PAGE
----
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I have to read invoice ascii files that are structured in a really convoluted way, for example:

55651108 3090617.10.0806:46:32101639Example Company               Construction Company          Example Road. 9            9524 Example City

There's actually additional stuff in there, but I don't want to confuse you any further.

I know I'm doomed if the client can't offer a better structure. For instance 30906 is an iterative number that grows. 101639 is the CustomerId. The whitespaces between "Example Company" and "Construction Company" are of variable length The field "Example Company" could have whitespaces of variable length too however, for instance "Microsoft Corporation Redmond". Same with the other fields. So there's no clear way to extract data from the latter part.

But that's not the question. I got taken away. My question is as follows:

If the input was somewhat structured and well defined, how would you guard against future changes in its structure. How would you design and implement a reader.

I was thinking of using a simple EAV Model in my DB, and use text or xml templates that describe the input, the entity names, and their valuetypes. I would parse the invoice files according to the templates.

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4 Answers 4

up vote 1 down vote accepted

"If the input was somewhat structured and well defined, how would you guard against future changes in its structure. How would you design and implement a reader?"

You must define the layout in a way you can flexibly pick it apart.

Here's a python version

class Field( object ):
    def __init__( self, name, size ):
        self.name= name
        self.size = size
        self.offset= None

class Record( object ):
    def __init__( self, fieldList ):
        self.fields= fieldList
        self.fieldMap= {}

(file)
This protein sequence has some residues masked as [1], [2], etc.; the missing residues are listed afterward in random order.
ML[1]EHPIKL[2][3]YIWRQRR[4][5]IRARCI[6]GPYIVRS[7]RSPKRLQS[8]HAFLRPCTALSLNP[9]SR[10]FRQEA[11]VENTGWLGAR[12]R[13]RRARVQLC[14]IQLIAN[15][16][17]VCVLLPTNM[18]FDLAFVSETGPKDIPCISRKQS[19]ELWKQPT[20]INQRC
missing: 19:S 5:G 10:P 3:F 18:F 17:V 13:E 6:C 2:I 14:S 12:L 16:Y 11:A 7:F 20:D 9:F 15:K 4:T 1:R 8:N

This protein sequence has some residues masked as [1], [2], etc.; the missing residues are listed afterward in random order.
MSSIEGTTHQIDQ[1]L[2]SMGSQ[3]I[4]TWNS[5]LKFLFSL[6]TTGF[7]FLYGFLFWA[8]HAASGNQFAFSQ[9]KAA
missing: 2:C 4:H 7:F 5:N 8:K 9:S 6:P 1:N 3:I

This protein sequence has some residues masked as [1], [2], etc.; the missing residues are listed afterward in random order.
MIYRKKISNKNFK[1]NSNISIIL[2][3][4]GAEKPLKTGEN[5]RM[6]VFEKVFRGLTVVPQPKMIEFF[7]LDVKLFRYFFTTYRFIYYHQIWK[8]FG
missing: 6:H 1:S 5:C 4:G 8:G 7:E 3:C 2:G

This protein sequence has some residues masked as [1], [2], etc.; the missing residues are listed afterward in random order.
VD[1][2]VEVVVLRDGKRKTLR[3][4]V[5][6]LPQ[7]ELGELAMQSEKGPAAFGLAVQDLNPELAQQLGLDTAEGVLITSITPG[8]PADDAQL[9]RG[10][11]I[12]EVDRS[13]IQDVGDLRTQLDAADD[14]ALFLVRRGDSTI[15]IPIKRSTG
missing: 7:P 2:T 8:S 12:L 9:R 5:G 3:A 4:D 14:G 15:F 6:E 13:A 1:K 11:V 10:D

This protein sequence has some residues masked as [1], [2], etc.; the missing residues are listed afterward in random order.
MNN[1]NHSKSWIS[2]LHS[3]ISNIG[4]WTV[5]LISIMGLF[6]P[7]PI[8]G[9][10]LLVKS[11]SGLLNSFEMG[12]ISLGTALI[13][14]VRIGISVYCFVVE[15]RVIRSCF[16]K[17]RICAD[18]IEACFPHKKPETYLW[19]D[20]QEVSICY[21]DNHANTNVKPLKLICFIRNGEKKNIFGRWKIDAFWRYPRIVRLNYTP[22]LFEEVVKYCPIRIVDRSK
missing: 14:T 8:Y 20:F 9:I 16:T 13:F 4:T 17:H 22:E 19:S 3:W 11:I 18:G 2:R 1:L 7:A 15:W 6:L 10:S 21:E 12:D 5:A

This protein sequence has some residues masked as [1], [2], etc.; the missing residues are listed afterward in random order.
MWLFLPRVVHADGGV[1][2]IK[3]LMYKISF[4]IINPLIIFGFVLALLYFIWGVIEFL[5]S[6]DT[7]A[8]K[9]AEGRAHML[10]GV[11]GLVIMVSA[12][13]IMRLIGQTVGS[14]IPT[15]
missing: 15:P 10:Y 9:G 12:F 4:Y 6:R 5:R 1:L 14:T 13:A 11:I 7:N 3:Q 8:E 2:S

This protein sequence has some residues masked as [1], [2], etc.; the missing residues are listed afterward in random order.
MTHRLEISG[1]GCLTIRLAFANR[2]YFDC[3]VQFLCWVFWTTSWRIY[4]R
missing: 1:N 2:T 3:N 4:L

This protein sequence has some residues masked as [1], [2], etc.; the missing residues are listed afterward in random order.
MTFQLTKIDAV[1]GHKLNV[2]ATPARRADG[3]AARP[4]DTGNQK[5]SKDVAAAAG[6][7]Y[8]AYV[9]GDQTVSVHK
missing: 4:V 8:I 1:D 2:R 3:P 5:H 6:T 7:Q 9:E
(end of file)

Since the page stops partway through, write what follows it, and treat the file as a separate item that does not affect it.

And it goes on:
offset= 0
        for f in self.fields: 
            f.offset= offset
            offset += f.size
            self.fieldMap[f.name]= f
    def parse( self, aLine ):
        self.buffer= aLine
    def get( self, aField ):
        fld= self.fieldMap[aField]
        return self.buffer[ fld.offset:fld.offset+fld.size+1 ]
    def __getattr__( self, aField ):
        return self.get(aField)

Now you can define records

myRecord= Record( 

This gives you a fighting chance of picking apart some input in a reasonably flexible way.


Once you can parse, adding conversions is a matter of subclassing Field to define the various types (dates, amounts, etc.)

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I believe that a template describing the entity names and the value types is good one. Something like a "schema" for a text file.

What I would try to do is to separate the reader from the rest of the application as much as possible. So, the question really is, how to define an interface that will be able to accommodate for changes in the parameters list. This is may not be always possible, but still, if you are relying on an interface to read the data, you could change the implementation of the reader without affecting the rest of the system.

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Well, your file format looks much like the french protocol called Etebac used between banks and their customers.

It's a fixed width text format.

The best you can do is use some kind of unpack function :

$ perl -MData::Dumper -e 'print Dumper(unpack("A8 x A5 A8 A8 A6 A30 A30", "55651108 3090617.10.0806:46:32101639Example Company               Construction Company          Example Road. 9            9524 Example City"))'
$VAR1 = '55651108';
$VAR2 = '30906';
$VAR3 = '17.10.08';
$VAR4 = '06:46:32';
$VAR5 = '101639';
$VAR6 = 'Example Company';
$VAR7 = 'Construction Company';

What you should do is for every input, check that it is what it's supposed to be, that is, XX.XX.XX, or YY:YY:YY or that it does not start with a space, and abort if it does.

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I'd have a database of invoice data, with tables such as Company, Invoices, Invoice_Items. Depends on complexity, do you wish to record your orders as well, and then link invoices to the orders, and so on? But I digress...

I'd have an in-memory model of the database model, but that's a given. If XML output and input was needed, I would have an XML serialisation of the model if I needed to supply the invoices as data elsewhere, and a SAX parser to read it in. Some APIs might make this trivial to do, or maybe you just want to expose a web service to your repository if you are going to have clients reading from you.

As for reading in the text files (and there isn't much information relating to them - why would the format of these change? where are they coming from? Are you replacing this system, or will it keep on running, and you're just a new backend that that they're feeding?) You say the number of spaces is variable - is that just because the format is fixed-width columns? I would create a reader that would read them into your model, and hence your database schema.

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